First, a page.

Whether you come from the LA area through Warner Springs, or from the San
Diego area through Ramona, the drive to Julian takes you through mountains —
well, okay, maybe large hills if you come from real mountain areas — and
valleys and meadows, and then along forested hillsides as the two-lane road
snakes its way up to Julian's 4,000-foot elevation. The driving is not
treacherous; it's just interesting. The views change from minute to minute as
you pass farmhouses, horse ranches, cabins and the occasional outpost diner.
The Julian business district, in fact, is only about three blocks long and
four blocks wide, although you'll find sporadic businesses outside of the
downtown area. Most of the buildings downtown are historical in some sense —
many dating back to the post-Civil War period when the town was founded. It
actually became a town when displaced Confederate veterans headed west to find
unsettled land. The town was named after Mike Julian, one of those early
settlers. In 1869, gold was discovered and, by 1934, the region had produced up
to $5 million worth of the precious metal. Later the town's residents took
advantage of the rich local soil to produce many different crops, and foremost
among those was apples. Julian apples began to win national awards in places as
far away as Chicago.
Today, the town of Julian is known for its apples and a tourist ritual is to
enjoy a fresh-baked apple pie and ice cream at one of several local eateries.
For a town with just a few hundred souls, Julian has an unusual number of
bakeries and pie shops such as Mom's Pie House, where visitors stop for their
obligatory treat. The other shops in Julian run the gamut from tacky tourist
shops to crafts of all types to the normal small-town fixtures like hardware and
For more information on mountain getaways to Julian, contact the Julian
Chamber of Commerce at www.julianca.com or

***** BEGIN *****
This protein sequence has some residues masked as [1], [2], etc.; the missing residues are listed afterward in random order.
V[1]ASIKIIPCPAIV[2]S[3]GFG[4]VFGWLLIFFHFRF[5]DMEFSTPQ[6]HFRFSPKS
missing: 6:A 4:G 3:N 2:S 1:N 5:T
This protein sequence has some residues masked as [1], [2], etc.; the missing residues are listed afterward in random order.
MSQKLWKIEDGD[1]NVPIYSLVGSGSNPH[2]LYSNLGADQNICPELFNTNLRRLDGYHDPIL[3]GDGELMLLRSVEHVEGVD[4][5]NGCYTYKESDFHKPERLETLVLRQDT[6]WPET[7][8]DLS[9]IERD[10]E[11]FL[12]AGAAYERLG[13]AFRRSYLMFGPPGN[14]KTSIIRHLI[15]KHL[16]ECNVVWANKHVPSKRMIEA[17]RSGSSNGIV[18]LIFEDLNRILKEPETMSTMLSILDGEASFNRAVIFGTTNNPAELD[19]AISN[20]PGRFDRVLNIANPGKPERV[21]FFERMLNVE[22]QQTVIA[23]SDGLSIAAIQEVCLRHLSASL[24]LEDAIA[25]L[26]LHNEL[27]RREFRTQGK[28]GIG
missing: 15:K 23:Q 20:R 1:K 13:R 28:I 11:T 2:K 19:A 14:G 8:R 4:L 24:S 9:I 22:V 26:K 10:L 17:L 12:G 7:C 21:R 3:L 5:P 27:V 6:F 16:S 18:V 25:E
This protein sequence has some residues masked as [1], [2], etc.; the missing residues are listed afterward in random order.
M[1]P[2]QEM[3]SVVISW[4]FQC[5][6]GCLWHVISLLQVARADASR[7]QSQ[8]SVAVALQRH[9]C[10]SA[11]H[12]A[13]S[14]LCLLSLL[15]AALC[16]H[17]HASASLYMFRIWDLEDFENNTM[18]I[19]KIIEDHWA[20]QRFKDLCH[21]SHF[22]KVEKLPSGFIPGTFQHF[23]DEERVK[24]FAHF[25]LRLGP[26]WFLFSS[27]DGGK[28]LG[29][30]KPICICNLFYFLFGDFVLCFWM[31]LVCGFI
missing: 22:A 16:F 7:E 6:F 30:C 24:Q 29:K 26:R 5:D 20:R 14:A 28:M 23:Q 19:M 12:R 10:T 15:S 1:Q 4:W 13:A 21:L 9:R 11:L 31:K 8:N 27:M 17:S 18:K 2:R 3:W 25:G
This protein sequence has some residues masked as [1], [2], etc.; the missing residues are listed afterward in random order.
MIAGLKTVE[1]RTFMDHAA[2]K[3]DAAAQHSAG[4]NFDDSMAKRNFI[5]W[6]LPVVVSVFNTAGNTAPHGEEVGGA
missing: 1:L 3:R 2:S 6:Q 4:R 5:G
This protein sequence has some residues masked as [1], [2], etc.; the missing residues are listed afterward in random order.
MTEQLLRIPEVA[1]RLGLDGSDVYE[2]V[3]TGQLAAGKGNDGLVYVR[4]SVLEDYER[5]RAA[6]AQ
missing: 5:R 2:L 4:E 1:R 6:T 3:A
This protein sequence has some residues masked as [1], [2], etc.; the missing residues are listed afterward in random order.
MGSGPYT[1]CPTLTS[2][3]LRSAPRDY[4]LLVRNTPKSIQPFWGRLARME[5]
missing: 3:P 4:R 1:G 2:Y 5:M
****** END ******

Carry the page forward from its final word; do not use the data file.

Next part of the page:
Okay, Lake Arrowhead is not a remote mountain village, and it usually does
not come to mind when discussing isolated places to commune with Nature. But it
is a great place to find hiking trails, pine and cedar forests and a picturesque
mountain lake -- and it's all within a two-hour drive of downtown Los Angeles.
We went to Lake Arrowhead to spend a weekend at the newly renovated Lake
Arrowhead Resort, the biggest and best-located resort in the area. If your idea
of a mountain getaway is a rustic cabin or tent camping, then this is not your
place. A full-service, upscale resort, this is for mountaineers who don't want
to stray too far from creature comforts.
Aside from the obvious charms that come with a mountain lake plopped in the
middle of a scenic forest, Lake Arrowhead has a fun business district called the
Lake Arrowhead Village. Not your typical shopping center, the village somehow
combines high-end boutiques with tourist shops and carnival rides to appeal to
just about any type of person who may visit.
There also are plenty of hiking trails in the Lake Arrowhead area — trips of
various lengths and degrees of difficulty. The lake is at 5,100 feet elevation
and is nestled in a forest of pine, cedar and dogwood that give way occasionally
to excellent views of the San Bernardino Mountains. A very easy trail to start
with is at the Heap's Peak Arboretum, easily accessed on Highway 18. This
half-mile interpretive trail identifies some of the 2,000 species of flora and
nearly 400 species of fauna found in these picturesque mountains. You'll enjoy
views that offer a reminder of why the Lake Arrowhead area has been chosen as a
backdrop for so many motion pictures. There also is a special kids trail that
shows what various animal paw prints look like. And just up the road are several
trails in the Big Bear Lake recreation area.
For more information on mountain getaways to Lake Arrowhead, contact the Lake
Arrowhead Chamber of Commerce at 909-337-3715 or visit
Photo credits: Cary Ordway, Sandi Ordway
(Editor's note: CaliforniaWeekend.com is California's leading source of information on getaway travel in the Golden State. Visit the site often to find the latest getaway specials, a comprehensive list of resorts and lodgings and to use the Getaway Machine travel calculator to match up your needs and preferences with exactly the right lodgings and location.)